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Investigating Jesus/Yeshua


This week, Round Table has Report No 3 from Palestine, a colony in the Roman Empire. Our (fictional) reporter there covered the execution of the man from Galilee, Yeshua and his followers’ meeting with him after he had died. The report today is a search and a probe to find out where this Galilean leader came from. What gave him his God consciousness, his class character and his compassion and courage? Was he born so? As our reporter put it: To understand Calvary, you must study Yeshua, and to study Yeshua you yourself must get in between God’s people and empire.{{more}}



It seems that even in his youth, the boy Yeshua was quite “power conscious.” The tradesman home he lived in was a poor home. The family had lost its title to land and had to get a living by tradework. Even fellow villagers used to look down on “Joseph’s boy and his siblings” (Luke 4:22 et al). Discrimination was in his face. It was also in the spirit of his people. The Hebrew people felt bigger than any other people, because they had monopoly ownership of the One and Only God and Emperor. They were special. And yet during the 1500 years or so before Yeshua, when they came together as a community, they had only about 200 years as an independent nation. Some of their proudest moments were under their king, David. Otherwise they were colonies, and other forms of tribal and tribute politics. Political and religious domination therefore was like their diet for centuries. In this context Yeshua’s people developed a culture of lament, yearning for God’s liberation, actual patriotic, anti imperial war, and spiritual, intellectual retreat from material and political things.
The hurt of domination, the hope for liberation and a heart searching, longing to be God’s servant for his people’s sake were part of the social formation of faith in Yeshua. This conscious child once stayed away from his family and friends for days and reportedly told them “…Don’t you know I am looking into my Father’s affairs.” (Luke 2:49) This young Yeshua, who would be executed on a Roman cross, saw many examples of the cruelty that the Roman colonisers heaped on his people. He heard quiet stories of the rebellion of his people against the authorities of Greek and other foreign empires, and he knew that God, the King of Kings, the Emperor of Emperors was a different kind of Emperor. He felt the call to establish a different kind of rule, employing a different kind of official and servant, embodying a spirituality of love and mutual respect and dedication – an empire of God’s people. In a sense, Yeshua was a normal, respectful and sensitive child who may not have been too different from his peers. The report in Luke’s gospel (Luke 2:51) put it this way – in Jamaican language.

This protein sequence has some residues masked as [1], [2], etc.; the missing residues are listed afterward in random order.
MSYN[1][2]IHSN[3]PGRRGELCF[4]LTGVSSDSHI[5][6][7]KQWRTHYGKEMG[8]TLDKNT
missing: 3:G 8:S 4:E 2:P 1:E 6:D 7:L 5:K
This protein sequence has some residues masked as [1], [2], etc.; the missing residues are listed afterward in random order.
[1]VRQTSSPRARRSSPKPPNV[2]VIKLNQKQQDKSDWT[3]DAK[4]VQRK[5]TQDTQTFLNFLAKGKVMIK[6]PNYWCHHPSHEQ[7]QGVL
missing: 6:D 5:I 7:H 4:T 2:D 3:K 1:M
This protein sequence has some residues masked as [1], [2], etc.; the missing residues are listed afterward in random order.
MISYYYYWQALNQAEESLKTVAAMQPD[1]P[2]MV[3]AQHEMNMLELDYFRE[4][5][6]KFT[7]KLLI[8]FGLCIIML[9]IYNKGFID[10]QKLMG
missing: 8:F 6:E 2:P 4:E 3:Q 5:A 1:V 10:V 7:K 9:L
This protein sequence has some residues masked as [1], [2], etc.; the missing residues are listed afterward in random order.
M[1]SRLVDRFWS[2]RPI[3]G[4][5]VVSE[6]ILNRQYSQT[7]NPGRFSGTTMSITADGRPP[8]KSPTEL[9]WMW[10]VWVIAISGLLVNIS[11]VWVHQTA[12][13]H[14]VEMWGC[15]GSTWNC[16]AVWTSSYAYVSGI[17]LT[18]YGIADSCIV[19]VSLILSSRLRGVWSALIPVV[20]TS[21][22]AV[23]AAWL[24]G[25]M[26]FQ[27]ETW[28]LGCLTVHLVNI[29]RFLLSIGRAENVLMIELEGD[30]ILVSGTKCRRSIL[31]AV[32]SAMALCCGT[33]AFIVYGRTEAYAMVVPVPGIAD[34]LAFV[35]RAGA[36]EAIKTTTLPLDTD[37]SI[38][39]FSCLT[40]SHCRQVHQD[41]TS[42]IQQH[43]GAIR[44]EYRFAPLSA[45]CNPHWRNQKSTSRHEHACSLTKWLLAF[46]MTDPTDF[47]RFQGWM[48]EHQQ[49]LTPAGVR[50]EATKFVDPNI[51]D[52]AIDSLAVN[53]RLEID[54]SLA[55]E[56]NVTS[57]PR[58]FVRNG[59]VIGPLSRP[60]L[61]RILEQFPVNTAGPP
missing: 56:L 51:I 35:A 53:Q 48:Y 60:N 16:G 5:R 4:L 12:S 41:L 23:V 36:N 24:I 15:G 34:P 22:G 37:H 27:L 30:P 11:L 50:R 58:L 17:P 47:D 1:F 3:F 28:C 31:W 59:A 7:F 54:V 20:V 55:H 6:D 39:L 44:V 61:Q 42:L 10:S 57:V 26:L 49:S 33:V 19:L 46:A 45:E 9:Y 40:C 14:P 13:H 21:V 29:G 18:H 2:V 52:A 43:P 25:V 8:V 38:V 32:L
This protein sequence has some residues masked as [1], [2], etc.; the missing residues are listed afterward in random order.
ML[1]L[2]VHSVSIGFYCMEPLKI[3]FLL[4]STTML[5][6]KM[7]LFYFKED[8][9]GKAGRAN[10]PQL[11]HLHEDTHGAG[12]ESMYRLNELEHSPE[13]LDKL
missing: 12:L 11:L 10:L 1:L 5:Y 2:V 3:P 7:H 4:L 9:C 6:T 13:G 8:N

Referring to his parents: “im du writing dem tel im fidu”

Reporting on his person: “Jiizas gruo op big. Im did brait an av not sens.”

On his social and spiritual formation: “God did api wid

wa im a du an di piipl dem did api tu.”

There is something autonomous about the background of this Yeshua whom they scandalised. He evidently did not drop down from the sky as a saviour, but grew up with his feet on the ground, his hand passing the nails, washing his face, feet and hands in the morning – no angels did that for him. Friends and family and synagogue/church were his routine; hurt and happiness shaped him; and deprivation and domination surrounded him. Obviously these things were integrated into his personality and his conversation with God, and God’s bonding with him in his consciousness. He would later tell his villagers these words from Hebrew prophets. “God’s Spirit has come to me, because he has chosen me to tell the good news to the poor…” His call is anti or trans imperial. As we continue to investigate Yeshua in our next report, I want to probe how he looks at “the poor,” God’s people, and the Empire’s agents.

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